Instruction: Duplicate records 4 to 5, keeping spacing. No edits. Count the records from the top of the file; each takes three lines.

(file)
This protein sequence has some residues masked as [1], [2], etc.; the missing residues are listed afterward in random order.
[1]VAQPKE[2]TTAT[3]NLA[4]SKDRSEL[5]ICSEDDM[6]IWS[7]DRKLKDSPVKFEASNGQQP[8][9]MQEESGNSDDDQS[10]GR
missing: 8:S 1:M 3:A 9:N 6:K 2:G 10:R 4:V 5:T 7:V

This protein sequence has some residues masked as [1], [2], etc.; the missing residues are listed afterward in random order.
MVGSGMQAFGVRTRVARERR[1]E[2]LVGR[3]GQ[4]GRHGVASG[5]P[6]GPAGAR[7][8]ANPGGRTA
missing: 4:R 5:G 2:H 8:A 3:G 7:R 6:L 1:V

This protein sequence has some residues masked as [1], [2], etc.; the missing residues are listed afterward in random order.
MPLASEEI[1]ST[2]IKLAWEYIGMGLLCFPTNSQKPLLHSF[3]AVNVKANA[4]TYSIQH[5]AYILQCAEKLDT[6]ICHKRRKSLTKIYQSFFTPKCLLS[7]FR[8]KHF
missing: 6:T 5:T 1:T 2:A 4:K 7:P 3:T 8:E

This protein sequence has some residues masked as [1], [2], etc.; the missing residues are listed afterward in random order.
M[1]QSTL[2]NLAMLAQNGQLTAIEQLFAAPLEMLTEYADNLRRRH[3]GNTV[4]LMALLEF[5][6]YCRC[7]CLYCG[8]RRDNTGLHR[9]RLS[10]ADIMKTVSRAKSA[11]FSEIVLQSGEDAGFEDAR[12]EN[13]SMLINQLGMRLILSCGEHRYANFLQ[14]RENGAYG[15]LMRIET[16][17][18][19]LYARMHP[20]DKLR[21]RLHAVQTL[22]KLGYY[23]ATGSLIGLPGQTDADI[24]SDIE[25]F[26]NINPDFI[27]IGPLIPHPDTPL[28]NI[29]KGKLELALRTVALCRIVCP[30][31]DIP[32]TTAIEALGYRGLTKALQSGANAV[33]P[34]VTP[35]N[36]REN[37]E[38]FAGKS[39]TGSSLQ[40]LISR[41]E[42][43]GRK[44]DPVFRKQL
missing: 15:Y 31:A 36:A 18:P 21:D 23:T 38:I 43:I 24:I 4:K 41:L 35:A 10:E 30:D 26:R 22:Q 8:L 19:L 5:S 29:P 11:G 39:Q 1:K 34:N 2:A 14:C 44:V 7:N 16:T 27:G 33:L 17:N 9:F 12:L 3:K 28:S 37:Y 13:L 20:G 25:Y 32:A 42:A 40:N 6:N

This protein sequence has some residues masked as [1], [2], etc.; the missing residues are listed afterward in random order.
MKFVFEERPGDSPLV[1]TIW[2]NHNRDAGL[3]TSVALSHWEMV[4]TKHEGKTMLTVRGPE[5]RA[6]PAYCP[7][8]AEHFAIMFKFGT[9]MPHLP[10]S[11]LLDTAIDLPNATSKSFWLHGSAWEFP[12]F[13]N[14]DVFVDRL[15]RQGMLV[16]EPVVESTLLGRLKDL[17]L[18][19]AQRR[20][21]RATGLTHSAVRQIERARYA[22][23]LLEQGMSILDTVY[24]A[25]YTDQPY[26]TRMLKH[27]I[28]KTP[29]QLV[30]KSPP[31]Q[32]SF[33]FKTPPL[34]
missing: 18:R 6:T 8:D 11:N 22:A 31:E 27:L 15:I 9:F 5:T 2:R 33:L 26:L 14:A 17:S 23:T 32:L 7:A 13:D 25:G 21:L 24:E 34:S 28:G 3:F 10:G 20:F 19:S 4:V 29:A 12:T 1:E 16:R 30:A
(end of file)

This protein sequence has some residues masked as [1], [2], etc.; the missing residues are listed afterward in random order.
M[1]QSTL[2]NLAMLAQNGQLTAIEQLFAAPLEMLTEYADNLRRRH[3]GNTV[4]LMALLEF[5][6]YCRC[7]CLYCG[8]RRDNTGLHR[9]RLS[10]ADIMKTVSRAKSA[11]FSEIVLQSGEDAGFEDAR[12]EN[13]SMLINQLGMRLILSCGEHRYANFLQ[14]RENGAYG[15]LMRIET[16][17][18][19]LYARMHP[20]DKLR[21]RLHAVQTL[22]KLGYY[23]ATGSLIGLPGQTDADI[24]SDIE[25]F[26]NINPDFI[27]IGPLIPHPDTPL[28]NI[29]KGKLELALRTVALCRIVCP[30][31]DIP[32]TTAIEALGYRGLTKALQSGANAV[33]P[34]VTP[35]N[36]REN[37]E[38]FAGKS[39]TGSSLQ[40]LISR[41]E[42][43]GRK[44]DPVFRKQL
missing: 15:Y 31:A 36:A 18:P 21:D 23:T 38:I 43:I 24:I 4:K 41:L 35:A 10:E 30:D 26:R 22:Q 8:L 19:L 5:S 29:P 11:G 39:Q 1:K 34:N 2:A 14:C 44:V 7:N 16:T 27:G 33:L 17:N 9:F 12:L 3:K 28:S 37:Y 13:L 20:G 25:Y 32:A 42:A 40:N 6:N

This protein sequence has some residues masked as [1], [2], etc.; the missing residues are listed afterward in random order.
MKFVFEERPGDSPLV[1]TIW[2]NHNRDAGL[3]TSVALSHWEMV[4]TKHEGKTMLTVRGPE[5]RA[6]PAYCP[7][8]AEHFAIMFKFGT[9]MPHLP[10]S[11]LLDTAIDLPNATSKSFWLHGSAWEFP[12]F[13]N[14]DVFVDRL[15]RQGMLV[16]EPVVESTLLGRLKDL[17]L[18][19]AQRR[20][21]RATGLTHSAVRQIERARYA[22][23]LLEQGMSILDTVY[24]A[25]YTDQPY[26]TRMLKH[27]I[28]KTP[29]QLV[30]KSPP[31]Q[32]SF[33]FKTPPL[34]
missing: 18:R 6:T 8:D 11:N 22:A 31:E 27:L 15:I 9:F 5:T 2:R 33:L 26:L 14:A 17:S 23:T 32:L 7:A 13:D 25:G 21:L 24:E 34:S 28:G 3:F 10:G 20:F 19:S 4:V 29:A 12:T 1:E 16:R 30:A